Ok, listen to this: in Scotland there is one of the most reputed distilleries, because it’s more than 200 years old and because it produces one of the most peculiar spirits in the world. Along with many lovely OBs and tons of unforgettable single casks, this distillery has a very popular release, distributed all over the world. This release is 10 years old, and even if maybe it ain’t so stunning as it was 20 years ago, it’s still very well reputed: it may be a bit simple but it’s very singular, it has a strong identity: the identity of a straight peaty and iodine whisky. And because of that, people like it. Then, out of nowhere, the owners decide that it isn’t enough anymore: along with this expression, they will vat whisky without an age statement (so less than 10 yo) matured in ex Oloroso, ex Pedro Ximenez, ex bourbon first fill, american oak virgin cask and quarter casks. The end of the story is down here…
N: very aromatic, for sure quite open: and again, at a first nosing, some of the various casks must have been quite full of itself (maybe virgin oak? we’d bet on it…). There’s a feeling of wood shavings, quite evident: then we find an heavy touch of lemon, a monolithic vanilla sweetness, even some sweet cheese (emmenthal); some maritime peat, acrid and smoky, even if it’s a bit delicate, if you campare it to the usual standards, while there ain’t no medicinale side, not at all; above everything else, actually, there’s a pungent note of a young spirit, of fresh malt, yet to be refined. It must be nosed fastly, because after a while it kind of disappears.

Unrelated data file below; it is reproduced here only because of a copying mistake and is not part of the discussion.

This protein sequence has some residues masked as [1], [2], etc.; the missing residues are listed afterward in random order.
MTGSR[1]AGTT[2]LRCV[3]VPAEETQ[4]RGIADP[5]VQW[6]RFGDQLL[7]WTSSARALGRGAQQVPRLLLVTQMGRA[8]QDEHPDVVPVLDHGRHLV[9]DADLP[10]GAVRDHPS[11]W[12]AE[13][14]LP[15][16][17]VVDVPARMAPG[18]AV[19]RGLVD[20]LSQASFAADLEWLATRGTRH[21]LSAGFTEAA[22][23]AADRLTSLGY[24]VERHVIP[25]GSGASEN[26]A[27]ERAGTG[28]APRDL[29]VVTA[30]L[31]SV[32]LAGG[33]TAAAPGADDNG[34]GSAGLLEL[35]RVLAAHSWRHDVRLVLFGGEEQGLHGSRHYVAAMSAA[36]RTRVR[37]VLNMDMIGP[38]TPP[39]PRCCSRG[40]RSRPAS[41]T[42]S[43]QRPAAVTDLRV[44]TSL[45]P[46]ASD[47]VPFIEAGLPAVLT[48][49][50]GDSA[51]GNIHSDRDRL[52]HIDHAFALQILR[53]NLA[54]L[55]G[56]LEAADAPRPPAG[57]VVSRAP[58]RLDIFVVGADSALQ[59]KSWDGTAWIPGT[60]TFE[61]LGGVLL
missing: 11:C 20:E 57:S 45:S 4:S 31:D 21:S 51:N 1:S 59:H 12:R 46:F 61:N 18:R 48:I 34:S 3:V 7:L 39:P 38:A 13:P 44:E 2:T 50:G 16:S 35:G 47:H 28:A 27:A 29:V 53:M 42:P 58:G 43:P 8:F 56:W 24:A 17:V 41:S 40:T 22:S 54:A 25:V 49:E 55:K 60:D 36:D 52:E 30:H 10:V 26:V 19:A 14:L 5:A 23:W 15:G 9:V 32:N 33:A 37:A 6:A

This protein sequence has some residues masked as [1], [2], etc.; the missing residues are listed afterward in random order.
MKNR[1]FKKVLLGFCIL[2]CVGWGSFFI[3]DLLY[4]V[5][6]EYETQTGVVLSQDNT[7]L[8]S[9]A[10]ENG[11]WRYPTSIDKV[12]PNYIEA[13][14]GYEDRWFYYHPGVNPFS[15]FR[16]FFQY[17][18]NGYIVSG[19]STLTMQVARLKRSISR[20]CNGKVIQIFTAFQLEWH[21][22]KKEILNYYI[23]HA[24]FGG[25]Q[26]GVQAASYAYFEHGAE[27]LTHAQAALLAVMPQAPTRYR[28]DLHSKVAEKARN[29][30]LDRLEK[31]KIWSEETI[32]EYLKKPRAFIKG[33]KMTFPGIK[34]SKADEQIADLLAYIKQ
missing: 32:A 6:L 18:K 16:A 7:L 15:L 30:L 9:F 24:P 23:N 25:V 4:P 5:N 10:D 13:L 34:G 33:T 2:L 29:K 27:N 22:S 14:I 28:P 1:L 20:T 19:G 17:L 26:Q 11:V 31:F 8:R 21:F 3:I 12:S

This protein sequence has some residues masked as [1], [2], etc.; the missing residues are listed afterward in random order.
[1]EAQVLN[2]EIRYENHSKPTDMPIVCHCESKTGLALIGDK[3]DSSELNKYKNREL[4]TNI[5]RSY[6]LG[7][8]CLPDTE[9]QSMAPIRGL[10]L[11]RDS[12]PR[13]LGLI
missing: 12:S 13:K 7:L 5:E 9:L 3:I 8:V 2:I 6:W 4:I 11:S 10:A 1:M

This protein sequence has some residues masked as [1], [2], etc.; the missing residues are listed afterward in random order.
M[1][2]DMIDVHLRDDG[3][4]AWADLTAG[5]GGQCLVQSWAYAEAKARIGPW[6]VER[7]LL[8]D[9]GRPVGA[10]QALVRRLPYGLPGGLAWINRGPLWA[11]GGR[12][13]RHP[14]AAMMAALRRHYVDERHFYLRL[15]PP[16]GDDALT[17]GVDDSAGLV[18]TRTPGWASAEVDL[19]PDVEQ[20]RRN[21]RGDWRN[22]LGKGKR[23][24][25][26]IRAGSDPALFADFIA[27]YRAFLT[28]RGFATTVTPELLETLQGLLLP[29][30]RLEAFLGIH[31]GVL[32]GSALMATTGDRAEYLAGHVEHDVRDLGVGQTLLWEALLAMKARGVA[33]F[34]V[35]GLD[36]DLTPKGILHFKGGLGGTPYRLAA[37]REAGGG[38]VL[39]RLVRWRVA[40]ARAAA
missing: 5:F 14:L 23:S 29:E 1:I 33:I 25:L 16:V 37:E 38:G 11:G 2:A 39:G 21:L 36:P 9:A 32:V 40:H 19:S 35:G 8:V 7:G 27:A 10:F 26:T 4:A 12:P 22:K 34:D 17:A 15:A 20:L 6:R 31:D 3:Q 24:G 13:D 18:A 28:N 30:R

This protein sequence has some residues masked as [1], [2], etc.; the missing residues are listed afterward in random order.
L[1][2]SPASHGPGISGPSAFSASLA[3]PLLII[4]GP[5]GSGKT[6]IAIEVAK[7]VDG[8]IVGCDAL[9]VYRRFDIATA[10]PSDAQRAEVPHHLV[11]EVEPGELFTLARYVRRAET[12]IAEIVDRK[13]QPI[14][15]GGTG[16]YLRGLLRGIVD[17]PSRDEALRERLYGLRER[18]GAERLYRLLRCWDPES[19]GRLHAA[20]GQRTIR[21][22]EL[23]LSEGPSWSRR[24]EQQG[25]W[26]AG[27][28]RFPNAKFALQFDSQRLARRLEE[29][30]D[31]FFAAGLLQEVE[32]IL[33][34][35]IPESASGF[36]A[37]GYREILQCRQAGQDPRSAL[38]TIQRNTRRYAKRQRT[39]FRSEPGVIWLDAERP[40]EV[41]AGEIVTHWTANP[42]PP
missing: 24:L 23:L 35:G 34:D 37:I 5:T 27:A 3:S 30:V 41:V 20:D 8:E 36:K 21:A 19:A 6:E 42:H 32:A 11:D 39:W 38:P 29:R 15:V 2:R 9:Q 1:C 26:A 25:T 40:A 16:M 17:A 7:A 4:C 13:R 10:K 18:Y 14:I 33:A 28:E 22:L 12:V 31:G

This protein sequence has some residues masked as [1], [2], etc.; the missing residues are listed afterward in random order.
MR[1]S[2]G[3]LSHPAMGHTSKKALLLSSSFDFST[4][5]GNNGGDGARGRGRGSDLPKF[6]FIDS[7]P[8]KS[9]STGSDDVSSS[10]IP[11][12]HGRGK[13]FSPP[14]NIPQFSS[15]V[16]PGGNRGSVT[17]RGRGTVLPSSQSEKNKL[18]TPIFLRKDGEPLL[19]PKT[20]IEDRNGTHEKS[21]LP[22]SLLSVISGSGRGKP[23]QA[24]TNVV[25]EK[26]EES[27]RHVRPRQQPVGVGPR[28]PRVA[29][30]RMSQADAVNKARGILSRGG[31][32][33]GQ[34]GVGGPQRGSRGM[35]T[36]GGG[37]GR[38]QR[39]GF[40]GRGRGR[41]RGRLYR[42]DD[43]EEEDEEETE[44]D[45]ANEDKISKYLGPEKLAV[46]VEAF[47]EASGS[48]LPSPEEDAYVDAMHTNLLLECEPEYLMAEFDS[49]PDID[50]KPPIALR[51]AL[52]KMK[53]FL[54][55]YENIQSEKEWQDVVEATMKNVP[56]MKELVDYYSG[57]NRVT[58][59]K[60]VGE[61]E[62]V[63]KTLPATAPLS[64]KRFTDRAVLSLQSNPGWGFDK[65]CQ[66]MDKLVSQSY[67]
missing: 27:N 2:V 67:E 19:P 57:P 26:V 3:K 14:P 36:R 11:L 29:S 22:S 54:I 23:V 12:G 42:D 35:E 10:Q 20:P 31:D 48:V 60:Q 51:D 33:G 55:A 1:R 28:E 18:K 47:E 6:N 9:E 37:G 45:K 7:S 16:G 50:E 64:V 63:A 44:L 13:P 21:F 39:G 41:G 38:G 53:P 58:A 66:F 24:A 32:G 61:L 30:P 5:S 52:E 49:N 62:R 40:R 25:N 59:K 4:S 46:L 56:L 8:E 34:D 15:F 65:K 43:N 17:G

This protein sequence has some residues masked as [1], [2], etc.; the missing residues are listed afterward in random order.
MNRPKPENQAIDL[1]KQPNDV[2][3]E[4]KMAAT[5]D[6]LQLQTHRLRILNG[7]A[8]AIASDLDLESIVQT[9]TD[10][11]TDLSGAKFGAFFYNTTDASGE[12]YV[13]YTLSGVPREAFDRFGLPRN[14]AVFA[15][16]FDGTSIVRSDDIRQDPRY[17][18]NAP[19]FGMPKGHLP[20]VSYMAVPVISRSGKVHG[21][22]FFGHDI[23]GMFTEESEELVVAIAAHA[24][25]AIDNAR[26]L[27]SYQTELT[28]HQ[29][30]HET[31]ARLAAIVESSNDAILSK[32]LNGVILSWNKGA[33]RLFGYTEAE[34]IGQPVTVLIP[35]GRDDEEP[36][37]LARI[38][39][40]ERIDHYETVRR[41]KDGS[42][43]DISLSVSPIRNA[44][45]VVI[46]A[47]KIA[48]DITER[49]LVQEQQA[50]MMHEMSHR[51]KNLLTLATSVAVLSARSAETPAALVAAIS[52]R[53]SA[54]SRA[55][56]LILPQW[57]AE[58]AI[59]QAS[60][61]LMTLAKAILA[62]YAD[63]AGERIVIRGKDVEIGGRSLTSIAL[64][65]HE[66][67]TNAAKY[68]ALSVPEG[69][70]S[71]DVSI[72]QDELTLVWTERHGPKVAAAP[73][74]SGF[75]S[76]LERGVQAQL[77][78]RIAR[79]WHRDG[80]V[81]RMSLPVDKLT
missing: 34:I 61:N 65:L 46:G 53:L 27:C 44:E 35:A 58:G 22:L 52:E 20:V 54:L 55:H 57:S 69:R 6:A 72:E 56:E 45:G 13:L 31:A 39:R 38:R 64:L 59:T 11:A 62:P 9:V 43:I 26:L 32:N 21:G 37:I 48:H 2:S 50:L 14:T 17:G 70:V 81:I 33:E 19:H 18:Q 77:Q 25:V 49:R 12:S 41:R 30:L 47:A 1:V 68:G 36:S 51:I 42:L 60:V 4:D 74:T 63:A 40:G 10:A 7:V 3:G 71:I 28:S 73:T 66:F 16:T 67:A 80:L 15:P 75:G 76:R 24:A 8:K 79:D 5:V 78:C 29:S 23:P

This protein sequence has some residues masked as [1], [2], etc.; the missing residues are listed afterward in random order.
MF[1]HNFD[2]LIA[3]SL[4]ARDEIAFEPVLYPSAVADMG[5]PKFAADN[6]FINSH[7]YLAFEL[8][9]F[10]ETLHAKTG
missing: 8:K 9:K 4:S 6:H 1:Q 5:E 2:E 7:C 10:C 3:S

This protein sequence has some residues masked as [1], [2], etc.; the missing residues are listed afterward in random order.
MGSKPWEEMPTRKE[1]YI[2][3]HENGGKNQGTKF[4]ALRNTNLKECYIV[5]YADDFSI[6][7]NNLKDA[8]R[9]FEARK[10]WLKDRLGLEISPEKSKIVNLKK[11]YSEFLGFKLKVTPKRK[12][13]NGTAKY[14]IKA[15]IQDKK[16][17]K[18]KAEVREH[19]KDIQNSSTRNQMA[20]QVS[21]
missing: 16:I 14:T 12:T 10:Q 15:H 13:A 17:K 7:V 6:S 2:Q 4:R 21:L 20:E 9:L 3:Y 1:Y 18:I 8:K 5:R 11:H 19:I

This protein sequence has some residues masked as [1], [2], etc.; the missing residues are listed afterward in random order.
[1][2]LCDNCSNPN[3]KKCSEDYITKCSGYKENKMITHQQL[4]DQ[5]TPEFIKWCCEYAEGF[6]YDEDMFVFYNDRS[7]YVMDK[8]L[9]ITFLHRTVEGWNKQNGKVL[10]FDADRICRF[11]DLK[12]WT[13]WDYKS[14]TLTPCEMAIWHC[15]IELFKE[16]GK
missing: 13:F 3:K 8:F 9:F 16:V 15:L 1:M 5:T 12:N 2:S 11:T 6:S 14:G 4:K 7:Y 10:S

P: light body, and quite punchy if you read the abv. The smoky side is much more present, with an extinguished cigarette, acrid smoke, some damp earth; there’s no sea (it will come back later), but what hits you the most is an heavy sweetness, woody, with intense licorice, cereals (we’d say sugared corn flakes). Drinkable, but extremely simple.
F: licorice, cigarette smoke, burnt embers; some salt and iodine notes.
A Laphroaig deprived of its most typical style (but we know that some things must be looked for in indies, nowadays); simple, and as we already noted for the Ardbeg Blasda, it’s a peaty dram that possibly will crush who never tasted one and attract him in the web of scotch: but if we had to bet, he won’t stay attached to this for long. Perfect for mixology probably, with strong, simple, sharp flavours. 75/100.
Recommended soundtrack: Aaron Neville – Hercules